[I will ask Laura for a photo of the apartment she has rented for us — it’s on her email bnb site where she’s registered]

My, Izzy and Laura’s preparations for our Milan trip included a trip to a Apple store, a stressful place where everything is arranged to extort from the customer absurdly high rental costs monthly by leasing phones built to last less than 2 years. We went into an Evolution Home store which from the outside looked like some once bombed rotting building, but inside was filled with exquisitely chosen and set up second hand furniture at reasonable prices (sold by whom? I wondered, after how many forced moves). On Route 1 one can see the blight of spreading poverty in the appearance and growth of trailer camp sites. Some huge percentage of people in he US between ages 55 and 65 are now near homeless or homeless and soon will have no health care whatsoever unless they work 80 hours a month … But Izzy, Laura and I have an invitation to visit a long-time Net friend (who I met once in London, so many years ago, 1990s), who lives just outside Zurich. We’ll see the Alps from a train and also beautiful lakes.


Giuseppe Pellizza da Volpedo (1868-1807): Italian impressionist: La Fiumana

A pocket of hope: this is the first year since Jim’s death when I was not fleeced outrageously by someone claiming to do my tax returns — an expensive accountant hardly looked at mine individually (went there twice), a man in an H&R block store in a strip mall did not know what he was doing (there is a federal law forbidding states to require minimum education before you can put out a sign). And on top of that had to pay several hundred dollars in taxes! But two sessions of a truly expert AARP man at the OLLI at Mason where he taught us to understand the forms and then told us about AARP sites all over the US where people will make out your forms for free.


Sherwood Regional Library — it was a bit of a trip, but my garmin & mapquest got us there

So on two different nights around 5:10 Izzy and I set off for a library where we participated in filling out tax forms. The two women helping me paid attention, and I came back with papers showing my real estate and personal property taxes (deducible from the federal tax) and now I am getting a few hundred dollars back. The place is infected with the fundamental distrust across US society and only a social security card or number on a car would get you in; turned out this number is no where reprinted anywhere on any document but said card. At the same time not friendly people, not like British people in their daily impersonal relationships where there is a feeling of camaradarie. I told my name to both the women who did my taxes with me after we had finished and shook her hand and only then did we make eye contact: both turned, looked at me and smiled.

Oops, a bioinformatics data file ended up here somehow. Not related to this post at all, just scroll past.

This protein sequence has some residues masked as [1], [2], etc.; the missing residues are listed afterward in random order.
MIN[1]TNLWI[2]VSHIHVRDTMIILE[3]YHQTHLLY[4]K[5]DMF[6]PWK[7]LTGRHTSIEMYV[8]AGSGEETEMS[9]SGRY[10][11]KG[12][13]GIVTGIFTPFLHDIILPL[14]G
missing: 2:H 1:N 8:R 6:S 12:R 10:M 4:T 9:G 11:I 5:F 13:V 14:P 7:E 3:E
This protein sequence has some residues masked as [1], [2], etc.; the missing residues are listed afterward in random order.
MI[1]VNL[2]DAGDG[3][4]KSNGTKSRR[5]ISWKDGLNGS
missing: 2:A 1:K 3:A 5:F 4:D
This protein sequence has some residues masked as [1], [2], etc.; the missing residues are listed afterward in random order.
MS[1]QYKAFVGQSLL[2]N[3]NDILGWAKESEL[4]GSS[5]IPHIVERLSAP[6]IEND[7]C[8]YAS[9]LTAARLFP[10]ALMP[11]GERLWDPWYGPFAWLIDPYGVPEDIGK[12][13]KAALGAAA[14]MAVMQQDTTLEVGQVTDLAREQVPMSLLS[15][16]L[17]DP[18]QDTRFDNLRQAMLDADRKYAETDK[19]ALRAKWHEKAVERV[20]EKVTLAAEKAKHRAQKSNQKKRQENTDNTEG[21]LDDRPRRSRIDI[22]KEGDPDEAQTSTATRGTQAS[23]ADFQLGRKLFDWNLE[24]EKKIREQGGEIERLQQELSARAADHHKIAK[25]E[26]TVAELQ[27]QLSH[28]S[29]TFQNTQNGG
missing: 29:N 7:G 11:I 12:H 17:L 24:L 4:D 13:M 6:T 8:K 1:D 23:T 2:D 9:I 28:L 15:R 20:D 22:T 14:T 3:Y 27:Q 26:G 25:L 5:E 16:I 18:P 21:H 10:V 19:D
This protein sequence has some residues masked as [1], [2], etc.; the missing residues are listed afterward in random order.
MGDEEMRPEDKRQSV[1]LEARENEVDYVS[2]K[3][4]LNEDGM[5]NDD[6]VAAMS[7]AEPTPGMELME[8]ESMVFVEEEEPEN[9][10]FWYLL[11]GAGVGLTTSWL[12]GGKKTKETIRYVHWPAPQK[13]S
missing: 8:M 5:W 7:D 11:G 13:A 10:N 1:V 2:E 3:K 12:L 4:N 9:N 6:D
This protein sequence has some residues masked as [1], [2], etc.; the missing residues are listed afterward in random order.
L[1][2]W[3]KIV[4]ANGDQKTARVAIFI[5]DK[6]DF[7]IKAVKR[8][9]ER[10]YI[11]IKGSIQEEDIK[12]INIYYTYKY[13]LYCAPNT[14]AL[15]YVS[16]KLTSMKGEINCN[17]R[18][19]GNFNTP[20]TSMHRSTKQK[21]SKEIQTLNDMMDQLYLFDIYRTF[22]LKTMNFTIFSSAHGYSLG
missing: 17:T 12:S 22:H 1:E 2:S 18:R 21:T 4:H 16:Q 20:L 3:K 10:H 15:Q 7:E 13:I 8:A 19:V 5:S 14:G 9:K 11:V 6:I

I have not been in a place like this since I went to Manhattan Eye Ear Nose and Throat (a hospital in Manhattan) regularly in the later 1970s. All services for free. The personnel could be blunt. I’d fill out the “need” form and someone would ask, “How do you live?” “With difficulty,” I’d reply. When Laura was born, we’d get money back from the tax system through Earned Income Tax Credit. (Jim did the tax returns all our lives). Like the people at OLLI all older people doing good deeds — one man became interested in a black young woman with a child who had been evicted some time this year (it’s recorded on tax forms!) and before you know it three people were attempting to navigate that horrible medical marketplace to help her find insurance that was better for her. Obama’s ACA stopped lousy insurance from being sold; it’s back. I know Virginia is one of the states that set up offices to help people. Another young white man was helped with something else not directly related to tax. A plain unadorned room in the back of a large public library.

So my fifth March without Jim begins:


(A Judith) Kliban cat

Miss Drake